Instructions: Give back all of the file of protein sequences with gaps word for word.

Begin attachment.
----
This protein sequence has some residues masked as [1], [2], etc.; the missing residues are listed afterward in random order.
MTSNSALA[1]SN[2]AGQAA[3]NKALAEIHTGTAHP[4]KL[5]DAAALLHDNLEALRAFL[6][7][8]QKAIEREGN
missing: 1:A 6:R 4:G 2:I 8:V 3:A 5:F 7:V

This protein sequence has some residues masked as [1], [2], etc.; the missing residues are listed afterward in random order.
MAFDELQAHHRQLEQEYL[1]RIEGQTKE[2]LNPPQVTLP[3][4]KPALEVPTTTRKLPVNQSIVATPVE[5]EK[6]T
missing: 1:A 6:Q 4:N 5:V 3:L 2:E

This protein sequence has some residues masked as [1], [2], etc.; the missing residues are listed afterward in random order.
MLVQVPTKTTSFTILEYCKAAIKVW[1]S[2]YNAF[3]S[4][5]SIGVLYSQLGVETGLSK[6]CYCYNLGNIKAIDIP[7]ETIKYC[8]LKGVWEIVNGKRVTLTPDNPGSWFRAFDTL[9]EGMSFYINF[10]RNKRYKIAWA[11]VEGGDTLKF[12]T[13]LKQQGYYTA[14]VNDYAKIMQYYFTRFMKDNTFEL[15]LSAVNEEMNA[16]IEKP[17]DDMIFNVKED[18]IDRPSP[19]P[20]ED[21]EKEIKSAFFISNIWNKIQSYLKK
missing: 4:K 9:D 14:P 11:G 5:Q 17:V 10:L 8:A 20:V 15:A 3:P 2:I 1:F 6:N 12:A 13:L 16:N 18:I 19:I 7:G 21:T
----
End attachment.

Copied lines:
This protein sequence has some residues masked as [1], [2], etc.; the missing residues are listed afterward in random order.
MTSNSALA[1]SN[2]AGQAA[3]NKALAEIHTGTAHP[4]KL[5]DAAALLHDNLEALRAFL[6][7][8]QKAIEREGN
missing: 1:A 6:R 4:G 2:I 8:V 3:A 5:F 7:V

This protein sequence has some residues masked as [1], [2], etc.; the missing residues are listed afterward in random order.
MAFDELQAHHRQLEQEYL[1]RIEGQTKE[2]LNPPQVTLP[3][4]KPALEVPTTTRKLPVNQSIVATPVE[5]EK[6]T
missing: 1:A 6:Q 4:N 5:V 3:L 2:E

This protein sequence has some residues masked as [1], [2], etc.; the missing residues are listed afterward in random order.
MLVQVPTKTTSFTILEYCKAAIKVW[1]S[2]YNAF[3]S[4][5]SIGVLYSQLGVETGLSK[6]CYCYNLGNIKAIDIP[7]ETIKYC[8]LKGVWEIVNGKRVTLTPDNPGSWFRAFDTL[9]EGMSFYINF[10]RNKRYKIAWA[11]VEGGDTLKF[12]T[13]LKQQGYYTA[14]VNDYAKIMQYYFTRFMKDNTFEL[15]LSAVNEEMNA[16]IEKP[17]DDMIFNVKED[18]IDRPSP[19]P[20]ED[21]EKEIKSAFFISNIWNKIQSYLKK
missing: 4:K 9:D 14:P 11:G 5:Q 17:V 10:L 8:A 20:V 15:A 3:P 2:I 1:F 6:N 12:A 13:L 16:N 18:I 19:I 7:G 21:T